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Home Improvement

posted on 22 June 2007

Home Improvement 101

(ARA) – You made some smart decisions about the housing market and now you’re sitting pretty in a house with some equity. Or, maybe you’ve been in your home for a while and the house has equity but is short on modern style and convenience. It may be time to tackle a home project that will improve both resale value and your enjoyment of the house for as long as you live there.

But how do you decide where to put your money? What home improvements will provide the biggest returns in terms of value and comfort? And how should you pay for the improvements? Here are some basic tips for deciding how to spend your home improvement dollars:

* “For most people, their home is their single biggest investment. Protect and grow that investment by selecting improvements that will increase the home’s resale value,” suggests Matt Wells, a senior vice president for Kitchen and bath remodels consistently yield high cash returns at resale time. Also, any improvements you make in these rooms will elevate their comfort and convenience for your entire family. In general, real estate experts agree that kitchens and baths are at the top of the list of good home improvement investments.

Homes For Sale

Every weekend, especially around the summer, many owners put up their house for sale near your area. You can visit these homes when they are open for viewing. You can dash straight into the kitchen and take notes of the layouts or floor plans you like. This is a chance to see what other people's kitchens look like. Be sure to look at such things as cabinetry, proximity of the stove, sink and refrigerator, countertops and flooring. You should be able to get a feel of what your neighborhood has by visiting several of these open homes. Naturally, the quality will vary in each home you visit, but you will get a firsthand look that will help you find the features or the styles most appealing to you.

Drop By Showrooms

You can visit home improvement retailers who have set up complete kitchens in their showrooms.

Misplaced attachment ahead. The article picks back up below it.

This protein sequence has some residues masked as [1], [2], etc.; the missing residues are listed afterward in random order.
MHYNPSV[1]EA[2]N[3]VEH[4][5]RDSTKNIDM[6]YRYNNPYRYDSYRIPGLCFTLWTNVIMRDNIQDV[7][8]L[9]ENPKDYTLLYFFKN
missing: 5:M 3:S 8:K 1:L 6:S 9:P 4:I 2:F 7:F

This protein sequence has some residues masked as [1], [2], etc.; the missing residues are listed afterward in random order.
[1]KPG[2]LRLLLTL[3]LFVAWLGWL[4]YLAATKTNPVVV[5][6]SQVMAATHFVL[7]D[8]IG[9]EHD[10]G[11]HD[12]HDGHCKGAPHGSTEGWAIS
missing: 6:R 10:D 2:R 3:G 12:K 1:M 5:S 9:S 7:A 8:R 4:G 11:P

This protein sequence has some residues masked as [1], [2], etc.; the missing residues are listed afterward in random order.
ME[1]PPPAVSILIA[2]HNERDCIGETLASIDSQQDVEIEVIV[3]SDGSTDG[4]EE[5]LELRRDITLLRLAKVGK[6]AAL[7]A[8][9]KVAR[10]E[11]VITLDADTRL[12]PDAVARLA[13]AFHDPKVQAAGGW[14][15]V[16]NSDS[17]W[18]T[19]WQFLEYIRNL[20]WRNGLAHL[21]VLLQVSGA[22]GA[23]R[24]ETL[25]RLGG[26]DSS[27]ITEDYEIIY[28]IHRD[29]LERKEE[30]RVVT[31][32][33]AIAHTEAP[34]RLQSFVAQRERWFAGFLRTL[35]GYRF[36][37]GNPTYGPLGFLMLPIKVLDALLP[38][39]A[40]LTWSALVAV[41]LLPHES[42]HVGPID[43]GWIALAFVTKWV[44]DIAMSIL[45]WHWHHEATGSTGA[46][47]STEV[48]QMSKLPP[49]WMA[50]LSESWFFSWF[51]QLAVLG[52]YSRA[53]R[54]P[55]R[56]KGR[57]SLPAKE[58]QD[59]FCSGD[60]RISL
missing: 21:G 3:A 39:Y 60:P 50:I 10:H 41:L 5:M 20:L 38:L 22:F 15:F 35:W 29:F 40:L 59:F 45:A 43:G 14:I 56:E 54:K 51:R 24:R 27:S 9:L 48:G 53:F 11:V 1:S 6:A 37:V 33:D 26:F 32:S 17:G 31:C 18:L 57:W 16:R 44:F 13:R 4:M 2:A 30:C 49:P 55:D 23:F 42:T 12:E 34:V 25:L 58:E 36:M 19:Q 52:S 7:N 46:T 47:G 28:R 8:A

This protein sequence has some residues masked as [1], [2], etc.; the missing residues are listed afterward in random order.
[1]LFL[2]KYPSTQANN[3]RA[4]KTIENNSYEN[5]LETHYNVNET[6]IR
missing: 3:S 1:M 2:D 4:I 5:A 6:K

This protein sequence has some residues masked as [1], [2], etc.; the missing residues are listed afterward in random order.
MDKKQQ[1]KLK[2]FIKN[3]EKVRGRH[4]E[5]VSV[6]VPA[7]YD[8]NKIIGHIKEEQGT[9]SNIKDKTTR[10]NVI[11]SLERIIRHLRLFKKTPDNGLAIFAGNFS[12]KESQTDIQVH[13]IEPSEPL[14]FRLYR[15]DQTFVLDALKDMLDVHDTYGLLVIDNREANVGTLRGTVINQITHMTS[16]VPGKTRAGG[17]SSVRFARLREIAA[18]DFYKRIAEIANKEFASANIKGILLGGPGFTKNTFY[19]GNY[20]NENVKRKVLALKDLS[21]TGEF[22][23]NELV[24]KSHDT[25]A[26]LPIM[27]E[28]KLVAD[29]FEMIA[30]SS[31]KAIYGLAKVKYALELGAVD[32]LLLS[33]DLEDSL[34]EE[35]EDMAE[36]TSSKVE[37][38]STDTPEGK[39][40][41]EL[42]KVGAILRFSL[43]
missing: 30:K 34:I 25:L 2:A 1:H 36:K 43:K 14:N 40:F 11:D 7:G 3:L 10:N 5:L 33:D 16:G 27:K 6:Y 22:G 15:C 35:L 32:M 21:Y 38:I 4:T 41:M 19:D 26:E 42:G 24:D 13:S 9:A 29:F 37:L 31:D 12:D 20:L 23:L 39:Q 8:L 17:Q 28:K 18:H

They have arranged them to include cabinets, appliances, sinks, stoves, refrigerators, tables and chairs to help you get a feel of how a new kitchen will "almost" look like in your own home.

* Do your homework on financing options.
A poor financing choice could mean you’ll be paying high interest on your home improvement long after the last workman has left your house. Consider a cash-out refinance which

allows you to refinance your mortgage for more than you currently owe, leaving cash on the table for you to put towards your improvements.

 The interest rate on a cash-out refinance is usually lower than what you would get from a credit card. Just remember to be responsible, you don’t want to take out so much cash that you put your home at risk. Also, remember to check with your tax advisor because the interest is likely to be tax deductible. Web sites like can help you get competitive refinancing quotes.

Even if you don’t need to pull cash out, a refinance might still be a wise move. “Interest rates are still near their lowest point in nearly 40 years,” Wells notes. “Homeowners who bought their houses a few years ago may be in a good position to refinance at a lower rate and free up more cash each month to put towards improving their investment and their lifestyle.”

To shop for competitive refinancing options, visit (ARA)

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